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Is This the Next Baby Shark-Like Phenom?

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Is This the Next Baby Shark-Like Phenom?

South Korea has a new mega-hit cartoon character: Pengsoo the giant penguin.

Is This the Next Baby Shark-Like Phenom?
Credit: Instagram/ giantpengsoo

Pororo and Baby Shark might be the most successful cartoon characters ever created in South Korea in terms of their popularity and generated profits. But that might not be the case for long — newcomer Pengsoo, a human-sized, straight-talking penguin character has caught South Korean eyes.

Pengsoo is a cartoon character created by South Korea’s Educational Broadcasting System (EBS). EBS introduced Pengsoo via its YouTube channel mainly for elementary school students in South Korea, but the penguin now enjoys unexpected popularity with not only youngsters, but also adults across the country.

Subscribers to EBS’s YouTube channel that features Pengsoo, Giant Peng TV, are surging. The channel, which had about 10,000 subscribers in June this year, has seen a rapid rise in the number of followers over the past few months. It passed 100,000 in October before rocketing to 500,000 in early November. Peng TV currently has over a million subscribers.

Pengsoo emojis, launched by the country’s largest mobile messenger KakaoTalk, are currently the most popular emojis among the app’s users in their teens, 20s, and 30s.

Pengsoo is also the most popular “guest” for TV programs, talk shows, and movies. The character has been recently invited to appear in South Korean movie Paektu Mountain, starring A-list Korean actors such as Ha Jung-woo and Don Lee. The character also was invited to one of the most popular TV shows, “My Little Television V2,” as a guest.

Pengsoo’s latest “celebrity moment” came when it visited South Korea’s Ministry of Foreign Affairs to film a promotional video for the ASEAN-Korea Summit.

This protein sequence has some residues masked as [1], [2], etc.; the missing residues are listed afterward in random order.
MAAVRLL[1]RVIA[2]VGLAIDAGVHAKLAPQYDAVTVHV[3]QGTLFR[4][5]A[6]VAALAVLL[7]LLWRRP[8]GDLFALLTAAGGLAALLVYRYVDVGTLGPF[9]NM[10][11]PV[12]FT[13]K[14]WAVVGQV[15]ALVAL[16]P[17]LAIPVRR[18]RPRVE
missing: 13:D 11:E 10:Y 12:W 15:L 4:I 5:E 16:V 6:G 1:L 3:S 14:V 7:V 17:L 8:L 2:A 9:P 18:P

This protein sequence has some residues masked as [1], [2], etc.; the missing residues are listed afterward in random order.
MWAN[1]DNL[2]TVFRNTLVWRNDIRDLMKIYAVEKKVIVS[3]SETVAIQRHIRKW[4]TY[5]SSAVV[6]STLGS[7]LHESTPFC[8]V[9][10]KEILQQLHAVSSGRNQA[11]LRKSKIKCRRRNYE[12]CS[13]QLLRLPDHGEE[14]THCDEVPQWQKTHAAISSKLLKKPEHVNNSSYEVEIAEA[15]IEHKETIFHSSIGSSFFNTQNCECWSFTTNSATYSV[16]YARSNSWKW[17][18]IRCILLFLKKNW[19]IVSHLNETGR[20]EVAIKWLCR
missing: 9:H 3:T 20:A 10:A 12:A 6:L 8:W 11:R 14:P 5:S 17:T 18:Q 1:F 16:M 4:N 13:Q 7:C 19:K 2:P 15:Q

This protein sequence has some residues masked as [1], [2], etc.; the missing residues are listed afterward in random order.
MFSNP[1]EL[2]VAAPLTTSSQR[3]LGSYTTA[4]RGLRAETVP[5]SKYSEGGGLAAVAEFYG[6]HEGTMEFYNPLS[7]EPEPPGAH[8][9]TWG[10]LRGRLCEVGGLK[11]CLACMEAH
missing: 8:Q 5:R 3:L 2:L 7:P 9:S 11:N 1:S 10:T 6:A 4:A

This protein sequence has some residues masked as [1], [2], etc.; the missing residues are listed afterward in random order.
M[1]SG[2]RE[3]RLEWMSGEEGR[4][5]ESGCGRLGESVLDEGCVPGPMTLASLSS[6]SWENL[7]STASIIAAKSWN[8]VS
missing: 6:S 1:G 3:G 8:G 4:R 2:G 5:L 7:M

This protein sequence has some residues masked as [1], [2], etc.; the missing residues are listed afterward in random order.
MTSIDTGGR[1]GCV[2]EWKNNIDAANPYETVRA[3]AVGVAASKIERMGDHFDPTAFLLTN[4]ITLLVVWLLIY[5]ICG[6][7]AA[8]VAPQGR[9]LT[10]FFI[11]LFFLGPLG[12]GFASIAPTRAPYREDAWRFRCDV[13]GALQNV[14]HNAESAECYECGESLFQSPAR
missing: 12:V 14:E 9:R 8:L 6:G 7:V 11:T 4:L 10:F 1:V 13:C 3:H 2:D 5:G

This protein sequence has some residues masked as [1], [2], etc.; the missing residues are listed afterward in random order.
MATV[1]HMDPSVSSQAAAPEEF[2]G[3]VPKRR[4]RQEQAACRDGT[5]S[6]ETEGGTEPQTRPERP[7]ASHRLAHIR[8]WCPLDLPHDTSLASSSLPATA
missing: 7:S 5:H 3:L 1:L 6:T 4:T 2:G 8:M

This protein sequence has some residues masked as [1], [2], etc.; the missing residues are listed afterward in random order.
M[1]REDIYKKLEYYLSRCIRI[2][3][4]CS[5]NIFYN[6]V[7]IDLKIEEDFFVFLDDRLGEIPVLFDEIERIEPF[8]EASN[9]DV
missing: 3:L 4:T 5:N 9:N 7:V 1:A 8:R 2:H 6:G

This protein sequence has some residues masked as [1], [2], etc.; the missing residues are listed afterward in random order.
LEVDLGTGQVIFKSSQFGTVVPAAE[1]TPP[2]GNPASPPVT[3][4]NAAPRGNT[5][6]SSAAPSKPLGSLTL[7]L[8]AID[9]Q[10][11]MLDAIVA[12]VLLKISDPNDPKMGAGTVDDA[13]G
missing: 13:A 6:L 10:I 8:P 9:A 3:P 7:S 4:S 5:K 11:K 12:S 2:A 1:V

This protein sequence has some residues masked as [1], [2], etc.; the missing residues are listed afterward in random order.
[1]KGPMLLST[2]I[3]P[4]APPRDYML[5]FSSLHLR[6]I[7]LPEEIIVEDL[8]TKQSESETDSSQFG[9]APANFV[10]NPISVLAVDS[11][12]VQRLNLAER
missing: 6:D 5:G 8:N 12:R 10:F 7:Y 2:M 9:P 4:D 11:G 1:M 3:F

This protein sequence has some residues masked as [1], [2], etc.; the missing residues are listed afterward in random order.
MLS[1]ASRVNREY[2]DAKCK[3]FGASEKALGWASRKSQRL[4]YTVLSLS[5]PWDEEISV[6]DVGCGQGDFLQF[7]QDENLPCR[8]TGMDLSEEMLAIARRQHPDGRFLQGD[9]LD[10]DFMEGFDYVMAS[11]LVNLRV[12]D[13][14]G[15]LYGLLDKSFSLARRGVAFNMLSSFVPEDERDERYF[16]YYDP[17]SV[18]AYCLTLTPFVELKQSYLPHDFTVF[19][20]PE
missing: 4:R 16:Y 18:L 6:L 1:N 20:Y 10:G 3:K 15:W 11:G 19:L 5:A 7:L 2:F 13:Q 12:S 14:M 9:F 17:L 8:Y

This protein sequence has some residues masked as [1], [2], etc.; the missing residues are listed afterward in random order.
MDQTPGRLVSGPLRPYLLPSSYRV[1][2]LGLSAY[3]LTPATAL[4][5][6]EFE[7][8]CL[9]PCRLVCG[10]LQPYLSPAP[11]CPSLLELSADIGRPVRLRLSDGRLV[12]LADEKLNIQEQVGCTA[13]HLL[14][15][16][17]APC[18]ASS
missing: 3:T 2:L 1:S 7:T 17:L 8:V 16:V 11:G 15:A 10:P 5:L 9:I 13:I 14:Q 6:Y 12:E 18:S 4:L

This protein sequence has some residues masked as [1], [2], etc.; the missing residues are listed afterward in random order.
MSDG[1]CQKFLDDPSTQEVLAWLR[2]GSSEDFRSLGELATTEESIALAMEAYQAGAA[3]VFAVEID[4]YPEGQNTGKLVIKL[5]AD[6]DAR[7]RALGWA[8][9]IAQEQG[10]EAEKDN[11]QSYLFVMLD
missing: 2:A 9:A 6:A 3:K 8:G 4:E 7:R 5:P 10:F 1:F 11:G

The market is also reacting to Pengsoo’s popularity. Uangel, a Seoul-based online content firm, saw its share price rising more than 50 percent this month after it signed a memorandum of understanding with EBS to promote the broadcaster’s contents through its platform.

Online bookseller Yes 24 also saw its share price jump last week after it decided to provide Pengsoo souvenirs to those who purchase books published by EBS.

Some analysts believe Pengsoo could create more added value than Pororo, a cartoon character created in South Korea in 2003. The latest estimation by Seoul Business Agency shows that Pororo’s brand value is about 380 billion South Korean won ($330 million) while its created added-value is worth more than 500 billion won.

Ha In-whan, an analyst at Seoul-based Meritz Securities, said Pengsoo has a potentially greater upside because the character is more popular among people who are in their 20s and 30s. Pororo, by contrast, is most well-known among children, who consume Pororo content under their parent’s guidance.

This means Pengsoo has a customer base with more purchasing power, which gives the character the potential to generate more profits in the long run, Ha noted. He added that not many relevant media or products have been launched yet, since Pengsoo only recently become popular.

Meanwhile, the Korea Institute for Industrial Economics and Trade noted the potential of Pengsoo-related content going global. The institute said in its latest report that many companies in South Korea are already producing character-related content that can be recognized and popular in different countries and culture.

Pororo-related content and products are widely consumed in Southeast Asia.

South Korean firms have built the knowhow to supply content through various local platforms that reflect the language and cultural elements of the target countries, selected based on basic data such as YouTube views and app stores in certain languages and the number of app downloads in Google Play, said the report.